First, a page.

Palatial pursuits - the suite life of royals at Mahmudabad Estate
When you head to the land of Nawabs, you don’t usually expect to meet one. But I did. Believe it or not, this grand old gent who hails from an era in my history textbook speaks in a pronounced British accent. Cambridge education we are told. Seated beside real life royalty Mohammad Amir Mohammad Khan of Mahmudabad— most were content to listen to his tales of days gone past and political currents traversed. But always the romantic, I pipe up, “You mentioned you met your wife at Cambridge. How did courtship work back in the day?” He pauses mid-way through a spoonful of Shahi Tukda, looks up in surprise and smiles. “Urdu poetry,” he responds with a twinkle in his eye.
As a newcomer to Lucknow, first impressions couldn’t get any better. The Renaissance Lucknow Hotel, a premium brand by Marriott International, rolled out the red carpet quite literally by organising this heritage jaunt as a part of their Global Day of Discovery programme. The concept is a contemporary twist on tourism — where guests turn discoverers and concierge staff turn navigators. As a thoughtful gesture, to mark the distance I had travelled from Chennai to Lucknow for the trip, there were edible milestones in the form of mustard coloured pedas with kilometre markings on them, placed on a map and greeting me, as I entered my room. Little did I know at the time, but this set the tone for the next two days. A journey rife with culinary adventures — from aloo ki tikki on the streets of Hazratganj to slow-cooked Tale Alu ka Salan (mutton and potatoes) at the royal dining table of Mahmudabad. But first — coffee. In this case, we skip the latte and opt instead for a jolt of caffeine embedded in a chocolate ball at the hotel’s lobby cafe. Okay, now we’re ready.
Fuelled for food probably sounds a little ironic. But this holds us in good stead for a walk through one of the city’s busiest market areas, the aforementioned Hazratganj. The streets are so electric with activity that one male member of our group is privy to the unfortunate experience of grazing past a live wire. The rest of us, who made it safely across the street to the nearest golgappa (pani puri) destination heard of this much later. We gorged on street eats that came packaged in unfamiliar combinations. Aloo ki tikki with a dollop of yoghurt on top. Imarti (jhangri) piping hot from a deep dish of oil came served with cool rabadi on top. And a strikingly orange falooda arrived on a plate (instead of the glass we are used to) with broken pieces of kulfi.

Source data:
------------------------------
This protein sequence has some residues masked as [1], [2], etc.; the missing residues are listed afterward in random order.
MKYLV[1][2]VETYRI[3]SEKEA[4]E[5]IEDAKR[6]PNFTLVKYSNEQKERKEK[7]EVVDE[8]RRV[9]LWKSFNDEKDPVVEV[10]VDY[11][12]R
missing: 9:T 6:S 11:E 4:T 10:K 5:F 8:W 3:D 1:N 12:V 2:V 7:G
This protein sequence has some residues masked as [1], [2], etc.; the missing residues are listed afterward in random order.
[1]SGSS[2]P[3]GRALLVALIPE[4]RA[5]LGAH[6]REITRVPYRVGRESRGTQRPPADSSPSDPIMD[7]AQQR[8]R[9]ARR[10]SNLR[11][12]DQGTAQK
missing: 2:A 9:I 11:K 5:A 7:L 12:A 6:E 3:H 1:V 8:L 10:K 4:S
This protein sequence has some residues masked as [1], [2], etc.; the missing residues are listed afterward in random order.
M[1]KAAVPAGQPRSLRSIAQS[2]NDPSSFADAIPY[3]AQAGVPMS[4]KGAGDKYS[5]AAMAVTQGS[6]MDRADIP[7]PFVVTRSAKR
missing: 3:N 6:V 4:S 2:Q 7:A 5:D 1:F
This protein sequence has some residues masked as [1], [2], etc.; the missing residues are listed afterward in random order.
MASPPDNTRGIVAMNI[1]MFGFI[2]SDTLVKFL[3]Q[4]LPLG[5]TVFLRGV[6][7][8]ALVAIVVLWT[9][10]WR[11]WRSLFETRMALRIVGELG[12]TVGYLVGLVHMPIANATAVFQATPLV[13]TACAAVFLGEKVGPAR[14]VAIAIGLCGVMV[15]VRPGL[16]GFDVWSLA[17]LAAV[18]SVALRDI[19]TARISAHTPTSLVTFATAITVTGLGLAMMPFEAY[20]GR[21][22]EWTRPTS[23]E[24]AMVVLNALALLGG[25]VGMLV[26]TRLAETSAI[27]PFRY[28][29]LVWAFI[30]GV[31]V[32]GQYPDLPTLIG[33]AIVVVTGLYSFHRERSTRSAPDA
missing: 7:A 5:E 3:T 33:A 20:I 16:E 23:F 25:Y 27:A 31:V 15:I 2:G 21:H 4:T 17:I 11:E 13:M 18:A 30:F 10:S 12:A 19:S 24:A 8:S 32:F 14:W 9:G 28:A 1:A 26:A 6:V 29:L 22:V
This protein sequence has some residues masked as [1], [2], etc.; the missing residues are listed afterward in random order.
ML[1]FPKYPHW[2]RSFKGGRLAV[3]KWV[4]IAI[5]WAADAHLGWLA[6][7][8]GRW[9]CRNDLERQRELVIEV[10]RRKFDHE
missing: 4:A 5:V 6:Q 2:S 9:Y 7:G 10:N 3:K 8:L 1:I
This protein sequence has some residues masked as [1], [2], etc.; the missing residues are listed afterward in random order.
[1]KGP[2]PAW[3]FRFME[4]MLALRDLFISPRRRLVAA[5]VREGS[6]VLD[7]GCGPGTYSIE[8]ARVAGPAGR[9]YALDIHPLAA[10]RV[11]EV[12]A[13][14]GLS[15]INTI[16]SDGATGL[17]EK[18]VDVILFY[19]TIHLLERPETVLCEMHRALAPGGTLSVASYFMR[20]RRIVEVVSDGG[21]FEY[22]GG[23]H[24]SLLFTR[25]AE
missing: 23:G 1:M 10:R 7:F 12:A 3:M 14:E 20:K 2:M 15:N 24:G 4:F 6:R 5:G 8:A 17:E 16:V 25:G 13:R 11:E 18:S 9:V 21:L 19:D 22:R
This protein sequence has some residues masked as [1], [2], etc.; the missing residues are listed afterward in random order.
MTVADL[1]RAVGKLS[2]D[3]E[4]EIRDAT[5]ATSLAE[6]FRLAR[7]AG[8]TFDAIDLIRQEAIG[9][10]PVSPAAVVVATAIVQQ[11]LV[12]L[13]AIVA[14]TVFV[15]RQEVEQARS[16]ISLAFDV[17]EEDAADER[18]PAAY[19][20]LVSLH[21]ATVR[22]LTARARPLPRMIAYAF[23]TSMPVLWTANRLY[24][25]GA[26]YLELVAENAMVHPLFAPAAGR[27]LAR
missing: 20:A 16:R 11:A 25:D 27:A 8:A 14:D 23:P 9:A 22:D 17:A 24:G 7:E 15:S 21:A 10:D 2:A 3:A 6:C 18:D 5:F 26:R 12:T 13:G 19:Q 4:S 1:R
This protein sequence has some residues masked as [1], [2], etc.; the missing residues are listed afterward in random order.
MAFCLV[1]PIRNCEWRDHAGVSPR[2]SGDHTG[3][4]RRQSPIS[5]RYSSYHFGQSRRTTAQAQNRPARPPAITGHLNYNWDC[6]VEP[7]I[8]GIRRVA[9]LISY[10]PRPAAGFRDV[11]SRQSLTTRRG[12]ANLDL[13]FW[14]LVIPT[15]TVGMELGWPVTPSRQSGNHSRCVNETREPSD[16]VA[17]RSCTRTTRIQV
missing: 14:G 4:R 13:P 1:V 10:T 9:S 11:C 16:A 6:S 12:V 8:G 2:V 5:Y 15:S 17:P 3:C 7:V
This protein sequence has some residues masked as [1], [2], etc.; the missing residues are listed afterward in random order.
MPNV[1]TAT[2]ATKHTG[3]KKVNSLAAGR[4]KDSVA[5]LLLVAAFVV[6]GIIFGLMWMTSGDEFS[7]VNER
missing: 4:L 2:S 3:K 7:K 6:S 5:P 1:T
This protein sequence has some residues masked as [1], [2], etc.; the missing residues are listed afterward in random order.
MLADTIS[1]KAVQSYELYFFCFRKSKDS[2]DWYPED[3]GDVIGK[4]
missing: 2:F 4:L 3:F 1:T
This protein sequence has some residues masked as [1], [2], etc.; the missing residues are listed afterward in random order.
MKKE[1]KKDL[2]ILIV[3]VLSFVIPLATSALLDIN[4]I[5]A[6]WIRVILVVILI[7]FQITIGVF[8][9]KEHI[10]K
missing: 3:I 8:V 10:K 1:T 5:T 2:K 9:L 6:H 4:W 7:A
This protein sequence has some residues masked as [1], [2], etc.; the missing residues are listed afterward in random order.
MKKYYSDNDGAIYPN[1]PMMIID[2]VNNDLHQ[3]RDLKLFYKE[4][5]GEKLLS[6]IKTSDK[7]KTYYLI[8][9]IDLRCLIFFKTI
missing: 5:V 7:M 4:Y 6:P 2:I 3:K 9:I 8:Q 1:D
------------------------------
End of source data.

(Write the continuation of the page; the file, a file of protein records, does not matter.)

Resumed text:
Along the way, we stop at one of the oldest bookstores in town, do some chikankari shopping and even squeeze in a marathon session of ‘ittar’ inhalation, courtesy the patience of the sixth generation youngster in the family business. The names on the bottle are no help at all. Decipher these if you will — Gajra, Filhaal and Tilism. We smell jasmine, watermelon, eucalyptus, pepper and then some. All of which were reluctantly exhaled at the early morning deep-breathing yoga session the next day.
There is much to be said historically about one of the oldest estates of Awadh (Uttar Pradesh). If you’re wondering, the name Mahmudabad comes from Nawab Mahmud Khan, who was in fact titled by none other than Akbar the Great. But what we are curious about is its 400-year-old culinary practices. So even though a tour of this property boasts high ceilings, lavish tapestry and chandeliers that make us swoon — our giddiest moment arrives as we set sight on the royal dining table. It seems to stretch on for about a mile... The platters of Kathal Pulao are so large and heavy that you are at an advantage if you sit near them, as they simply cannot be lifted off the table. Kathal incidentally translates to jackfruit, and the pieces were so succulent that several guests mistook them for meat at the outset. There are signature Lucknowi Galaouti kebabs of course and Gosht Pulao, paired with Burani (smoked aubergine in yoghurt with pan-roasted cumin and pomegranate). At Mahmudabad, even the raitha has a personality of its own.
Perhaps the only thing more fascinating than devouring dishes prepared by khansamas (top chefs) at the palace is hearing stories about this cuisine of yore. “I think my favourite food memory is of the Naan-e-naimat, our version of the mille feuille — with various layers, nuts, raisins and syrup. It’s usually made for weddings and I think the first and last time I tasted it was 13 years ago,” recalls Prince Ali Khan. To ensure century-old recipes like this one don’t fall by the wayside, a slew of revival efforts are underway. This includes public visits and the option to dine-in at the Qila, which only began a year ago. This summer, Ali is making it his mission to bring back the Naan-e-naimat and make it a more accessible dessert. He offers us a plateful of perspective: “Normally it is six kilos, so you essentially had to bring a hundred people to finish it. But if we can bring it down to pastry size, I think we can do interesting things with it.”